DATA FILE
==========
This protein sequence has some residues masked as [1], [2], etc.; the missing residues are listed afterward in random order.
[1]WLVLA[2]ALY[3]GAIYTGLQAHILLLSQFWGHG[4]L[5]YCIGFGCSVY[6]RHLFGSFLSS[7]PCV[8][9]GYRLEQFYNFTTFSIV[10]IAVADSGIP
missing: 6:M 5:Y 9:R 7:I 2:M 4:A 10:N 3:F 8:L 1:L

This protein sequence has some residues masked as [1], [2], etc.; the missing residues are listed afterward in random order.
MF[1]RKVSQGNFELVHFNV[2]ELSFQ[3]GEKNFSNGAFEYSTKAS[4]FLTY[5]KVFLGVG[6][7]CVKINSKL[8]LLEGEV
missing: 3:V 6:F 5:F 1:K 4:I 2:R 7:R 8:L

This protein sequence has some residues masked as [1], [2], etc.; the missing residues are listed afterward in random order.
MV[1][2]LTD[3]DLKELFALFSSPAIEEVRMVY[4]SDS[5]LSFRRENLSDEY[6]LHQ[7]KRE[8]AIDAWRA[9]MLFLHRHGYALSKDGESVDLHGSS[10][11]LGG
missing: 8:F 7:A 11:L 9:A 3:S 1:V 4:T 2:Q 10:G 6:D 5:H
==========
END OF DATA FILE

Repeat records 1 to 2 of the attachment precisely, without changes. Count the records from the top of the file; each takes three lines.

This protein sequence has some residues masked as [1], [2], etc.; the missing residues are listed afterward in random order.
[1]WLVLA[2]ALY[3]GAIYTGLQAHILLLSQFWGHG[4]L[5]YCIGFGCSVY[6]RHLFGSFLSS[7]PCV[8][9]GYRLEQFYNFTTFSIV[10]IAVADSGIP
missing: 6:M 5:Y 9:R 7:I 2:M 4:A 10:N 3:F 8:L 1:L

This protein sequence has some residues masked as [1], [2], etc.; the missing residues are listed afterward in random order.
MF[1]RKVSQGNFELVHFNV[2]ELSFQ[3]GEKNFSNGAFEYSTKAS[4]FLTY[5]KVFLGVG[6][7]CVKINSKL[8]LLEGEV
missing: 3:V 6:F 5:F 1:K 4:I 2:R 7:R 8:L